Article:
Past incident remains in memory

Then Labor Attaché Restituto “Resty” SM dela Fuente who asked me to cover the trip to Sakaka, Al Jawf in the northern part of Saudi Arabia. And the modern concrete King Fahd Road that goes all the way to Qassim Region.

    Many retired overseas Filipino workers (OFWs) enjoyed working in Saudi Arabia and collected a treasure trove of memories.

    They had a good compensation package, company accommodation, free medical care, annual vacation leave with pay, plus mid-year and annual bonuses. They could take leisurely strolls at the park when the weather was fine, and visit other countries as tourists to satisfy wanderlust.

    “What more could you ask for?” Dr. Mohd. Ali Carlito L. Astillero, former director of Pathology  and Laboratory Medicine at the Al Mishari Hospital in Riyadh, the Saudi capital, would probably ask.

   A ninth placer in the medical board exams, he is  now retired and lives in Cebu with his family where he manages a resort.

    “Probably no more!” engineer Restituto “Resty” Sarmiento Sibug, vice mayor of Candaba, Pampanga, and former TKT country manager in Saudi Arabia, would probably reply.

    Both were prominent OFWs in Riyadh, with the former regarded as “Dean of Filipino community leaders”.

    Memories are varied. While the tendency is to talk about exciting experiences, there are things that we would rather keep to ourselves.

    Landon Carter in Nicholas Sparks’  novel “A Walk to Remember”  won’t  talk about what happened when he was 17 that changed his life forever. He would do it on his own terms.

    The reader would probably ask why.

    It was probably painful for him to talk about his love for Jamie Sullivan whom he married even if he knew she was dying. (Mandy Moore played the role of Jamie Sullivan in the film version of the novel.)

   But, unlike Landon Carter, I set no conditions in telling my tale.

   It was the crack of dawn on Dec. 28, 2008 when I took an elevator from my third-floor flat in a four-story building off Sitteen Street in Riyadh.

    Getting out of the building, I felt cold as it was winter. The temperature had become much colder. It was hot in the previous months, with sporadic driving rains brought about by climate change.

    Like other countries, Saudi Arabia also feels the effects of climate change.

    I crossed the asphalt windswept street and walked towards my car, a Toyota Corolla, which had seen better days.

    I opened the locked door beside the driver’s seat with my car key. This was long before cars were opened by remote control or started by pushing a button.

   I got in, started the vehicle and turned on the headlights but waited for a while to warm the engine. I eased the car out of the parking area and drove off.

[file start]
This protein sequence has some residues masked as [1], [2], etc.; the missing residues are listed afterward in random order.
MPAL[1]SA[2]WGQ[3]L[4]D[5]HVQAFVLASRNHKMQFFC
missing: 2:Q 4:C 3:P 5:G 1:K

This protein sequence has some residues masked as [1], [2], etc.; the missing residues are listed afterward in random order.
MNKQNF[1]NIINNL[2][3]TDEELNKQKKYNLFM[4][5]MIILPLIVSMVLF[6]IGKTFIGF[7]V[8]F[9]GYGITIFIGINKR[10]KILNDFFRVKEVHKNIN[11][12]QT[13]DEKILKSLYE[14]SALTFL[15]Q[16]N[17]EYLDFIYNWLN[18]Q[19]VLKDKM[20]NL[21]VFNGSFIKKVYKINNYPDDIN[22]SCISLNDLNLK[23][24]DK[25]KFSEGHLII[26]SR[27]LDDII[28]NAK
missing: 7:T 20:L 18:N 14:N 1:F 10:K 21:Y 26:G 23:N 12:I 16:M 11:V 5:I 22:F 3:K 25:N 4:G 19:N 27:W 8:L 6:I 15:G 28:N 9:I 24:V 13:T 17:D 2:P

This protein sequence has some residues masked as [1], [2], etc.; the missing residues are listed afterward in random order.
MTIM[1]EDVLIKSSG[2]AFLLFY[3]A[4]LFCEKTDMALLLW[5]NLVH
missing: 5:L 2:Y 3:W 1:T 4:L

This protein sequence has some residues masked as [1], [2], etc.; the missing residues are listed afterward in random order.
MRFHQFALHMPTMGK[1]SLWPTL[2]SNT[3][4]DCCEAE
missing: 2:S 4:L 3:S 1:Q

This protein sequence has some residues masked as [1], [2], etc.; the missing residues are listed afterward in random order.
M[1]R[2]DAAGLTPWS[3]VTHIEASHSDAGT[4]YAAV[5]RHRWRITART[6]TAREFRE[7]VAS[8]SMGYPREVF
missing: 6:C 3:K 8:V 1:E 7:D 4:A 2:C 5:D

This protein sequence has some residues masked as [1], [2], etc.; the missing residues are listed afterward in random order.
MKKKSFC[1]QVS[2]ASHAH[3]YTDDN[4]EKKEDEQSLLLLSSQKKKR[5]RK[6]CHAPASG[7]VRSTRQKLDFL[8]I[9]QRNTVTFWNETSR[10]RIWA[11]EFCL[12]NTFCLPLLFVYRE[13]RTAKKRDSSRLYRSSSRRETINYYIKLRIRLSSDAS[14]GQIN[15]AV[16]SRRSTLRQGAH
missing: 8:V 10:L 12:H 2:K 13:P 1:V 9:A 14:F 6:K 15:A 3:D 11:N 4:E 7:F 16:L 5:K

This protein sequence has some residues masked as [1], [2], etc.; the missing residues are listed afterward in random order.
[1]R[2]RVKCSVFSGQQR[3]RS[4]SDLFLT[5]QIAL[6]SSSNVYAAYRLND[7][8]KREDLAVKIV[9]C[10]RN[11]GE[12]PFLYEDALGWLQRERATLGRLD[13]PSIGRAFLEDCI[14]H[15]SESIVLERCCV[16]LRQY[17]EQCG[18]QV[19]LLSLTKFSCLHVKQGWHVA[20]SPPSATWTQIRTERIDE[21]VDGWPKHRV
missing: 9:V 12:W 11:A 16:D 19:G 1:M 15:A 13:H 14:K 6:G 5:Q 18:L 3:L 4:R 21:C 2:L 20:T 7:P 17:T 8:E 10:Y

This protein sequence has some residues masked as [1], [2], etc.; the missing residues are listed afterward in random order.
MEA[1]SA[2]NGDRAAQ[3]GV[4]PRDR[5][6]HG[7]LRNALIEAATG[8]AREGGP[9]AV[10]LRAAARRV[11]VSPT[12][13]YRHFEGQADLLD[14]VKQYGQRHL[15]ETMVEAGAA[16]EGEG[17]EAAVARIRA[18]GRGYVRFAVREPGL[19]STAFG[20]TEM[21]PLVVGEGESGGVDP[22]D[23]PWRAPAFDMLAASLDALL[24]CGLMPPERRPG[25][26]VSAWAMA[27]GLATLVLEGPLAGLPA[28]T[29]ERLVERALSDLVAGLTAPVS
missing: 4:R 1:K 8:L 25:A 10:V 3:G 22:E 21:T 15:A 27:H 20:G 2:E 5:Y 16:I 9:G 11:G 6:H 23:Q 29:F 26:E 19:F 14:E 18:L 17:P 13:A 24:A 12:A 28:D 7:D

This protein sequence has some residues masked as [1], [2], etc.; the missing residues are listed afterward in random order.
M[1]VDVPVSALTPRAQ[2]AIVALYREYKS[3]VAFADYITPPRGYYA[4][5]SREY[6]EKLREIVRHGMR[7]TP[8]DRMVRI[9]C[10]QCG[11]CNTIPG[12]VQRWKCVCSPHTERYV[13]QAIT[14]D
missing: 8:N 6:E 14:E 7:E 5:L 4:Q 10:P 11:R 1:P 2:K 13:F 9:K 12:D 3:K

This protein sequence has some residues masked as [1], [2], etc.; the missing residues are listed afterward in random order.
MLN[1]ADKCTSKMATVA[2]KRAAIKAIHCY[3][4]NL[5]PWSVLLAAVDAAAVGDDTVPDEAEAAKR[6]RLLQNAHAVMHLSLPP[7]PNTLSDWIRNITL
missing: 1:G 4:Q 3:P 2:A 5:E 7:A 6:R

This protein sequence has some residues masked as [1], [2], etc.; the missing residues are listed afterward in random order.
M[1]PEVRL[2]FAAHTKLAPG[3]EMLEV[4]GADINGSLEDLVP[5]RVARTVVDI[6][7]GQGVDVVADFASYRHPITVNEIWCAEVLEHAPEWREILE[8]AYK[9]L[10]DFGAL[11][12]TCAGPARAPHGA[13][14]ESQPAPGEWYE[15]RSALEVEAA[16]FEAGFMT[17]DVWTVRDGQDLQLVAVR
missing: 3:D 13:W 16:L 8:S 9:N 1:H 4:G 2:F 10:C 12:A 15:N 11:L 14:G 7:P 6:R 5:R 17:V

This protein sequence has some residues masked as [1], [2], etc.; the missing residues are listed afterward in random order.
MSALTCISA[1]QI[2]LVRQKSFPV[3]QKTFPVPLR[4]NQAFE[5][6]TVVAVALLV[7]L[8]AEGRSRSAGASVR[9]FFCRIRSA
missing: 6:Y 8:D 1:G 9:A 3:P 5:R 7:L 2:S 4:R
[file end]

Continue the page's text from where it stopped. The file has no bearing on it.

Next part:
Reaching Sitteen Street, I turned left and headed towards Khurais Road, which I crossed, and climbed  the access road to the gracefully winding concrete Gulf Bridge and drove all the way to Umm al-Hammam Street where Bahay Kalinga (BK) was. 

BK is where stranded women OFWs stay while awaiting deportation.

    It was at BK where I met others from the Philippine Embassy and POLO-OWWA.

    We were to travel to Sakaka 979 kilometers away in Al Jawf – nine hours 28 minutes by car – to render consular and other services to OFWs. I was to cover the event.

   I remained seated behind the wheel in the blue and gray sedan. Nothing could be heard except the deafening sound of silence.  I could make out in the darkness shadows of passing cars steadily moving westward along Makkah Road.

   The darkness gradually lifted to give a purplish view of houses and buildings in the distance and a horizon that was gradually being illuminated by a rising sun.

    I looked up through the glass window and saw gleaming stars as if they were smiling at me. I thought it was a good sign, evoking an immensely deep feeling that I was at a loss for words to describe.

    A bright and exciting day was ahead of us. The signs were clear. Everything had been taken care of by POLO-OWWA (Philippine Overseas Labor Office- Overseas Workers Welfare Administration).

    It is now called MWO-OWWA or Migrant Workers Office- Overseas Workers Welfare Administration.

    Then Labor Attaché Restituto “Resty” SM dela Fuente, who was on his second tour of duty in Riyadh, arranged that I be included in the trip to Sakaka in Al Jawf before he left for vacation in the Philippines.